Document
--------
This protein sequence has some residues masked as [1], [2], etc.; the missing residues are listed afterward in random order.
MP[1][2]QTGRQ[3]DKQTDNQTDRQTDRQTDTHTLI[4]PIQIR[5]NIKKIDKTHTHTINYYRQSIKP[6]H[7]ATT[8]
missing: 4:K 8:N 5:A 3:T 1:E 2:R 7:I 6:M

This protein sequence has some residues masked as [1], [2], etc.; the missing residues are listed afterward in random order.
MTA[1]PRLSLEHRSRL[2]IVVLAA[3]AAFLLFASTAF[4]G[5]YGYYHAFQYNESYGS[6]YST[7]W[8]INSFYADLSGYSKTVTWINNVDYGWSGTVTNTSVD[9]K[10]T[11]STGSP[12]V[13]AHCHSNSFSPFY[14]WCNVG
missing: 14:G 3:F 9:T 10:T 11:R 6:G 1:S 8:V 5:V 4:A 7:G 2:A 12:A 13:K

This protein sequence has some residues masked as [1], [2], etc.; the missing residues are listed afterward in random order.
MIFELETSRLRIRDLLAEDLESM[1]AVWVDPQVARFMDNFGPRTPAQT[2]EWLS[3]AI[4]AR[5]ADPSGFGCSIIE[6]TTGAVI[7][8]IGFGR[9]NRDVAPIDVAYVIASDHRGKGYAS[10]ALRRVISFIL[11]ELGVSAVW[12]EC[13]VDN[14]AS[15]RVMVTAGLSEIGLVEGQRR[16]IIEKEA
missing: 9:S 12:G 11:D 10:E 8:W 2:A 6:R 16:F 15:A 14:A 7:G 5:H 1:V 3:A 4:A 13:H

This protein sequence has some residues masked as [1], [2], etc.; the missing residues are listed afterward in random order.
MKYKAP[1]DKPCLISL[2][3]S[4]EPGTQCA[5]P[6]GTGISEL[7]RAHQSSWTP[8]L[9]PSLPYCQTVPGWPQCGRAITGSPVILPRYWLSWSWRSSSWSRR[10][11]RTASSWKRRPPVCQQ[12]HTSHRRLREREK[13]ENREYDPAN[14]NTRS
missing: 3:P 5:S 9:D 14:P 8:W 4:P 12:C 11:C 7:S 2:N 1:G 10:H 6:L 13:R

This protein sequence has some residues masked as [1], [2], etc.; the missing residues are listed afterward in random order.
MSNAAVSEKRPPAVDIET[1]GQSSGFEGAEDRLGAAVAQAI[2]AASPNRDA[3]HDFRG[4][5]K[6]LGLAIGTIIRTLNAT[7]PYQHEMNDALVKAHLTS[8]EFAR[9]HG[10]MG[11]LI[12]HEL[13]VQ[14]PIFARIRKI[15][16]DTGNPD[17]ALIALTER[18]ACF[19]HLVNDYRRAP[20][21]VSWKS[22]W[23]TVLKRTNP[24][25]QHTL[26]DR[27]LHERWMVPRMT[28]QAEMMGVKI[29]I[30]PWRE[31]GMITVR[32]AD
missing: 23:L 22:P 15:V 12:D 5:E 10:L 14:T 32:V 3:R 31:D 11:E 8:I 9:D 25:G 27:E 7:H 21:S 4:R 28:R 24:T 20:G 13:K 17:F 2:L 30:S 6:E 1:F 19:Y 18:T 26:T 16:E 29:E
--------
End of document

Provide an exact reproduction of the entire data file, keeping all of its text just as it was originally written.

This protein sequence has some residues masked as [1], [2], etc.; the missing residues are listed afterward in random order.
MP[1][2]QTGRQ[3]DKQTDNQTDRQTDRQTDTHTLI[4]PIQIR[5]NIKKIDKTHTHTINYYRQSIKP[6]H[7]ATT[8]
missing: 4:K 8:N 5:A 3:T 1:E 2:R 7:I 6:M

This protein sequence has some residues masked as [1], [2], etc.; the missing residues are listed afterward in random order.
MTA[1]PRLSLEHRSRL[2]IVVLAA[3]AAFLLFASTAF[4]G[5]YGYYHAFQYNESYGS[6]YST[7]W[8]INSFYADLSGYSKTVTWINNVDYGWSGTVTNTSVD[9]K[10]T[11]STGSP[12]V[13]AHCHSNSFSPFY[14]WCNVG
missing: 14:G 3:F 9:T 10:T 11:R 6:G 1:S 8:V 5:V 4:A 7:G 2:A 12:A 13:K

This protein sequence has some residues masked as [1], [2], etc.; the missing residues are listed afterward in random order.
MIFELETSRLRIRDLLAEDLESM[1]AVWVDPQVARFMDNFGPRTPAQT[2]EWLS[3]AI[4]AR[5]ADPSGFGCSIIE[6]TTGAVI[7][8]IGFGR[9]NRDVAPIDVAYVIASDHRGKGYAS[10]ALRRVISFIL[11]ELGVSAVW[12]EC[13]VDN[14]AS[15]RVMVTAGLSEIGLVEGQRR[16]IIEKEA
missing: 9:S 12:G 11:D 10:E 8:W 2:A 6:R 16:F 15:A 14:A 7:G 5:H 1:V 3:A 4:A 13:H

This protein sequence has some residues masked as [1], [2], etc.; the missing residues are listed afterward in random order.
MKYKAP[1]DKPCLISL[2][3]S[4]EPGTQCA[5]P[6]GTGISEL[7]RAHQSSWTP[8]L[9]PSLPYCQTVPGWPQCGRAITGSPVILPRYWLSWSWRSSSWSRR[10][11]RTASSWKRRPPVCQQ[12]HTSHRRLREREK[13]ENREYDPAN[14]NTRS
missing: 3:P 5:S 9:D 14:P 8:W 4:P 12:C 11:C 7:S 2:N 1:G 10:H 6:L 13:R

This protein sequence has some residues masked as [1], [2], etc.; the missing residues are listed afterward in random order.
MSNAAVSEKRPPAVDIET[1]GQSSGFEGAEDRLGAAVAQAI[2]AASPNRDA[3]HDFRG[4][5]K[6]LGLAIGTIIRTLNAT[7]PYQHEMNDALVKAHLTS[8]EFAR[9]HG[10]MG[11]LI[12]HEL[13]VQ[14]PIFARIRKI[15][16]DTGNPD[17]ALIALTER[18]ACF[19]HLVNDYRRAP[20][21]VSWKS[22]W[23]TVLKRTNP[24][25]QHTL[26]DR[27]LHERWMVPRMT[28]QAEMMGVKI[29]I[30]PWRE[31]GMITVR[32]AD
missing: 23:L 22:P 15:V 12:D 5:E 10:L 14:T 32:V 3:R 31:D 11:E 8:I 9:D 25:G 27:E 7:H 21:S 4:R 28:R 24:T 20:G 13:K 17:F 2:L 30:S 6:E 1:F 19:Y 18:T 26:T 16:E 29:E